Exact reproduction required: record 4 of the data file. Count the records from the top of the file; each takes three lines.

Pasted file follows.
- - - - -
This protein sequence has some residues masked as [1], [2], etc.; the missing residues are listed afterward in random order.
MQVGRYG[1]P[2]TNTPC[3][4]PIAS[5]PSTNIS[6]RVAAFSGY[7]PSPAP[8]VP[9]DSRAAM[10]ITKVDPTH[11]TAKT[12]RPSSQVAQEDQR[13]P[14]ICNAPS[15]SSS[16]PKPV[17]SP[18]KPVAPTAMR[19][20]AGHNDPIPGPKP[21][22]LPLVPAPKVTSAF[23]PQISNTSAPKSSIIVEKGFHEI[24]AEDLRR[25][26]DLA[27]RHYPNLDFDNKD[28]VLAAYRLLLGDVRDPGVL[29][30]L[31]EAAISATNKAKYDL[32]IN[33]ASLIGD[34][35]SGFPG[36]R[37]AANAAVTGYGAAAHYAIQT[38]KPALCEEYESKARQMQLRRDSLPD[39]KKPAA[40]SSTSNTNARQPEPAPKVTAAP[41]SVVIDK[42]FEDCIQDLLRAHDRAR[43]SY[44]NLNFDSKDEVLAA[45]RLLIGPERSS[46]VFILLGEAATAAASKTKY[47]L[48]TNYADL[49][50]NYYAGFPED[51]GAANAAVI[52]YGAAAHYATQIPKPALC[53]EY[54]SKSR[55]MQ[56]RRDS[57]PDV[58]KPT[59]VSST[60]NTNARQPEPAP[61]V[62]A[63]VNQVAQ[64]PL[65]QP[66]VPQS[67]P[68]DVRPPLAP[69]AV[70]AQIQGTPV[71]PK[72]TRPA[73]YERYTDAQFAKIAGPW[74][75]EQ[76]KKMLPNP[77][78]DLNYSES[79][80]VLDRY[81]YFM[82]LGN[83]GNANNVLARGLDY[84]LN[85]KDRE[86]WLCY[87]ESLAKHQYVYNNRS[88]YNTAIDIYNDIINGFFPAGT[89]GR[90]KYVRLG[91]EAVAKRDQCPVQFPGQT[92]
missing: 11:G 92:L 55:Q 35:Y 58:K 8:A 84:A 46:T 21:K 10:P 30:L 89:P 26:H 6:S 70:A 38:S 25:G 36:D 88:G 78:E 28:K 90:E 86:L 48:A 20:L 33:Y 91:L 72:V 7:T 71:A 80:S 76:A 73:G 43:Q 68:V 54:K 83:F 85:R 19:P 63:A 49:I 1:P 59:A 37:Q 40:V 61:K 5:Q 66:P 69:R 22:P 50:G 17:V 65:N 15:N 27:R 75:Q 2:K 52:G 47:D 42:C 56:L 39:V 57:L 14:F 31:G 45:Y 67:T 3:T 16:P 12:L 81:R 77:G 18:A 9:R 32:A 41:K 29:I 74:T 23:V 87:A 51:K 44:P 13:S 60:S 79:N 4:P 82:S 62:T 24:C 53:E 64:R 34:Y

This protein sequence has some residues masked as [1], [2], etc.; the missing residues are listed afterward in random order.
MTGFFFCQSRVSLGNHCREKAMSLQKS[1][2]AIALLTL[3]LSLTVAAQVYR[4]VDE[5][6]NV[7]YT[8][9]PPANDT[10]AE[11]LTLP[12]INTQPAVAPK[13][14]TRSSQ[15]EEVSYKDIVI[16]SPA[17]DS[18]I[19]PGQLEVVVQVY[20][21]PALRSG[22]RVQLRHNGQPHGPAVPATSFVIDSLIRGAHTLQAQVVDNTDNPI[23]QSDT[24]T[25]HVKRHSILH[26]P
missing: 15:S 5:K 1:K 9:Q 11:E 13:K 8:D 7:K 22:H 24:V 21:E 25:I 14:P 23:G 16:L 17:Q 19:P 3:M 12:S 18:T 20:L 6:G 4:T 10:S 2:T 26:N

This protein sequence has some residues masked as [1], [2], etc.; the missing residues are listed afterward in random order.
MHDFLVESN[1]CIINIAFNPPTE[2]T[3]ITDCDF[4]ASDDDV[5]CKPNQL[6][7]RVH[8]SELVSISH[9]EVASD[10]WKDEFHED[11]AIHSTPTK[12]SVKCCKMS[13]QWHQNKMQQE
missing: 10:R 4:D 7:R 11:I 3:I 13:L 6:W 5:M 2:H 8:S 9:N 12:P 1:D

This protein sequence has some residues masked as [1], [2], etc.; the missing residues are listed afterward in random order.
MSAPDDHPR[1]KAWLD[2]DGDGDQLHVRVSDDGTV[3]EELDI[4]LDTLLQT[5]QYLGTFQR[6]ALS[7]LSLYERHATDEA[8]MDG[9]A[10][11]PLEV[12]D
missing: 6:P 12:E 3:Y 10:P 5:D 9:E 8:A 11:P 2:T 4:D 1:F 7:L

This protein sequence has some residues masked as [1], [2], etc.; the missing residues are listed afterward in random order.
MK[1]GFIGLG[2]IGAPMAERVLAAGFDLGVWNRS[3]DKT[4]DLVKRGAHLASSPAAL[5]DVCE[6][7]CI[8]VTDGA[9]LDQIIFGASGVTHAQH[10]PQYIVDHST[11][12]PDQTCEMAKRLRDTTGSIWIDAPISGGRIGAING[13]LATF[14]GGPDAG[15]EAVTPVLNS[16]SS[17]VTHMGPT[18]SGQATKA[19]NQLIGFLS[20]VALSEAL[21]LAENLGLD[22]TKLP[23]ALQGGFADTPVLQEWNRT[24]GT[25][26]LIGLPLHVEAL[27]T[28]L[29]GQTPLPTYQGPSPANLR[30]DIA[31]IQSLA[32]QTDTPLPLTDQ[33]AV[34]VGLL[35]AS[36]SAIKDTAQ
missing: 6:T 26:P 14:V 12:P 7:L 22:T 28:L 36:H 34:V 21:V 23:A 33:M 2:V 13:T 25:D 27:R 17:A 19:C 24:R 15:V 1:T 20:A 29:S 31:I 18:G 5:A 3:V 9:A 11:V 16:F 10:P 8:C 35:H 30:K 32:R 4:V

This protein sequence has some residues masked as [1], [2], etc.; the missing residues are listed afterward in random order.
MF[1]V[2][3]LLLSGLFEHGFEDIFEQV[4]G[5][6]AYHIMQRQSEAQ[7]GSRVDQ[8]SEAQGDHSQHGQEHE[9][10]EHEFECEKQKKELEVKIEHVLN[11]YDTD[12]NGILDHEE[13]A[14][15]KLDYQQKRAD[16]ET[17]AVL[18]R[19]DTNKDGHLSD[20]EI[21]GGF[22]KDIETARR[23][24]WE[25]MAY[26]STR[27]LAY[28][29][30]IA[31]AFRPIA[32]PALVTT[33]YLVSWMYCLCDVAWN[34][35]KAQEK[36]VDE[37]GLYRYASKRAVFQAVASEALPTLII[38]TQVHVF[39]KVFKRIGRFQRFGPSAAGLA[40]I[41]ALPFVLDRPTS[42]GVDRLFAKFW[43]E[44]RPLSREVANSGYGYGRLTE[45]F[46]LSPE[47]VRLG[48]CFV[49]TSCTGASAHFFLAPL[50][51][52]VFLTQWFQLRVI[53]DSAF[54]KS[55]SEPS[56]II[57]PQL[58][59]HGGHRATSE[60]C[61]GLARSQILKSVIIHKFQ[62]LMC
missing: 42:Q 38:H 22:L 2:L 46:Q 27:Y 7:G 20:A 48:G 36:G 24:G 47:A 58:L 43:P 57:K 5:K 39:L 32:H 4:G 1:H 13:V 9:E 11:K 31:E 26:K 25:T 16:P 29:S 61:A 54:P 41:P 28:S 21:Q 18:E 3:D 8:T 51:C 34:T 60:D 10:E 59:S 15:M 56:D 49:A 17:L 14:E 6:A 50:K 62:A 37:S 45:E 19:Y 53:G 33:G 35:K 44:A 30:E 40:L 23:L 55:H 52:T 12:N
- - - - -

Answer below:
This protein sequence has some residues masked as [1], [2], etc.; the missing residues are listed afterward in random order.
MSAPDDHPR[1]KAWLD[2]DGDGDQLHVRVSDDGTV[3]EELDI[4]LDTLLQT[5]QYLGTFQR[6]ALS[7]LSLYERHATDEA[8]MDG[9]A[10][11]PLEV[12]D
missing: 6:P 12:E 3:Y 10:P 5:D 9:E 8:A 11:P 2:T 4:D 1:F 7:L